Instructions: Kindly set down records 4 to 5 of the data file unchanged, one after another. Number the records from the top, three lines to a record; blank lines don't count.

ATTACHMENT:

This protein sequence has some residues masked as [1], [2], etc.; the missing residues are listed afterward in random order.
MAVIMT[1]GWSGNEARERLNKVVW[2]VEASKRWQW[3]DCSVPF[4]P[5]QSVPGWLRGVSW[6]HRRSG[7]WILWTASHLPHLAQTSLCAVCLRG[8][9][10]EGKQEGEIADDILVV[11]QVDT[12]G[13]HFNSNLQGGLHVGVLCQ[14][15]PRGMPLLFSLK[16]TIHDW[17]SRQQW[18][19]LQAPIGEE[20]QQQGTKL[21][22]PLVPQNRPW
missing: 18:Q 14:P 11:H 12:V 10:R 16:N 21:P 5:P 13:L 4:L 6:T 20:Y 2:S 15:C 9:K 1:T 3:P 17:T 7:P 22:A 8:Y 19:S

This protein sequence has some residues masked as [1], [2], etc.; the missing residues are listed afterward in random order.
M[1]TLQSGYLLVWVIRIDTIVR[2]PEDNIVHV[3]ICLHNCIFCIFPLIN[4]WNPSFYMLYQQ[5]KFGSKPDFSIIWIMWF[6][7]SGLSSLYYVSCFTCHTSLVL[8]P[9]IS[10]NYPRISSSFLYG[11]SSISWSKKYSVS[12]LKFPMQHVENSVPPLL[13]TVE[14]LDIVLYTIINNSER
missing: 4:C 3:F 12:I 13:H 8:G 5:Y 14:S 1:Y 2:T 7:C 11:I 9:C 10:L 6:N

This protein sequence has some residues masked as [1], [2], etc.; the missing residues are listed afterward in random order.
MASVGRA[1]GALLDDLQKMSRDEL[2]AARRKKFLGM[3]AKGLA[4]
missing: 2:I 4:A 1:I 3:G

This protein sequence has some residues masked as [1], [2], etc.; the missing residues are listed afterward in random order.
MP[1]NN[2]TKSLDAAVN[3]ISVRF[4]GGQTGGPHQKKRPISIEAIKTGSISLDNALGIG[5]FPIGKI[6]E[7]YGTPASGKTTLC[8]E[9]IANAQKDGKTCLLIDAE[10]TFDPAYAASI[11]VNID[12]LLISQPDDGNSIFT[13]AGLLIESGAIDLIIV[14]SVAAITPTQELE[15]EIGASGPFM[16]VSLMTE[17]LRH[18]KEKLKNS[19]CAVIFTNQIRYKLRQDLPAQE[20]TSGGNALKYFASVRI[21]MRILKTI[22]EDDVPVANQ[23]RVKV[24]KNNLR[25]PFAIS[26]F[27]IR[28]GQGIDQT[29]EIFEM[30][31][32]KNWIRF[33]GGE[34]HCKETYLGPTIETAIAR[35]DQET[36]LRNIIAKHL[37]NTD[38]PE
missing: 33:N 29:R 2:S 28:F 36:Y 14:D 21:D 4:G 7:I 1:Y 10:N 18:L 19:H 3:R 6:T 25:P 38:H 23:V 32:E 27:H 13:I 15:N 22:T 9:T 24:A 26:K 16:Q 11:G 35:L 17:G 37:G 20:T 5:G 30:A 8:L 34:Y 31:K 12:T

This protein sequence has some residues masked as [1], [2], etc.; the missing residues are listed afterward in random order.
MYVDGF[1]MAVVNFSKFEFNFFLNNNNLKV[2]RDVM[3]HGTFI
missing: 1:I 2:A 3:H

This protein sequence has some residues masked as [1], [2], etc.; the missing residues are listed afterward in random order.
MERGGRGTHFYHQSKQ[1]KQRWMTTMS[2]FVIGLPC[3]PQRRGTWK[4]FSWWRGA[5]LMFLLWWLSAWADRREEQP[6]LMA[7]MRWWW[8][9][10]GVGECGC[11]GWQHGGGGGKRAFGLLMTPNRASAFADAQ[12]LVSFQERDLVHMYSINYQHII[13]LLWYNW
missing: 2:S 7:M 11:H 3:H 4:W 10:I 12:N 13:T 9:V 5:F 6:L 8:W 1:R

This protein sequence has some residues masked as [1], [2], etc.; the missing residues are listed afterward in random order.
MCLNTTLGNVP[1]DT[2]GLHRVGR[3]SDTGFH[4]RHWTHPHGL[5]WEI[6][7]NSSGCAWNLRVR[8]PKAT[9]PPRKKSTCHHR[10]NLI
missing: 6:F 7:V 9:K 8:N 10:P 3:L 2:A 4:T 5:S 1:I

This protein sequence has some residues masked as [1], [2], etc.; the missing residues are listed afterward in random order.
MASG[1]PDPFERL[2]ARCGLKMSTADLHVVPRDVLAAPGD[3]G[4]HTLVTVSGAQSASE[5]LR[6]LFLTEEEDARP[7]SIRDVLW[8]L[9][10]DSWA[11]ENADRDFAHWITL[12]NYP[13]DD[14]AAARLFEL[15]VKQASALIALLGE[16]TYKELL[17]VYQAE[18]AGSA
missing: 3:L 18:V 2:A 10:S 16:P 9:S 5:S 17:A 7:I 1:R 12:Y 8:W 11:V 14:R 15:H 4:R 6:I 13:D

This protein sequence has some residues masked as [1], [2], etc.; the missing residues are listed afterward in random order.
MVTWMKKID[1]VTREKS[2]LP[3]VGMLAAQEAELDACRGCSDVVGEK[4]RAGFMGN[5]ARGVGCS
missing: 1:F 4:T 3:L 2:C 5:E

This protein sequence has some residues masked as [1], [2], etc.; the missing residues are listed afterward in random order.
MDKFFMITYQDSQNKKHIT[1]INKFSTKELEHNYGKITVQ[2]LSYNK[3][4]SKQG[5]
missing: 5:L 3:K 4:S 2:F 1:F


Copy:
This protein sequence has some residues masked as [1], [2], etc.; the missing residues are listed afterward in random order.
MP[1]NN[2]TKSLDAAVN[3]ISVRF[4]GGQTGGPHQKKRPISIEAIKTGSISLDNALGIG[5]FPIGKI[6]E[7]YGTPASGKTTLC[8]E[9]IANAQKDGKTCLLIDAE[10]TFDPAYAASI[11]VNID[12]LLISQPDDGNSIFT[13]AGLLIESGAIDLIIV[14]SVAAITPTQELE[15]EIGASGPFM[16]VSLMTE[17]LRH[18]KEKLKNS[19]CAVIFTNQIRYKLRQDLPAQE[20]TSGGNALKYFASVRI[21]MRILKTI[22]EDDVPVANQ[23]RVKV[24]KNNLR[25]PFAIS[26]F[27]IR[28]GQGIDQT[29]EIFEM[30][31][32]KNWIRF[33]GGE[34]HCKETYLGPTIETAIAR[35]DQET[36]LRNIIAKHL[37]NTD[38]PE
missing: 33:N 29:R 2:S 28:F 36:Y 14:D 21:D 4:G 7:I 1:Y 10:N 18:L 19:H 3:R 6:T 25:P 38:H 23:V 32:E 27:H 13:I 15:N 22:T 9:T 24:A 26:K 16:Q 11:G 35:L 17:G 37:G 20:T 5:G 30:A 8:L 34:Y 31:K 12:T

This protein sequence has some residues masked as [1], [2], etc.; the missing residues are listed afterward in random order.
MYVDGF[1]MAVVNFSKFEFNFFLNNNNLKV[2]RDVM[3]HGTFI
missing: 1:I 2:A 3:H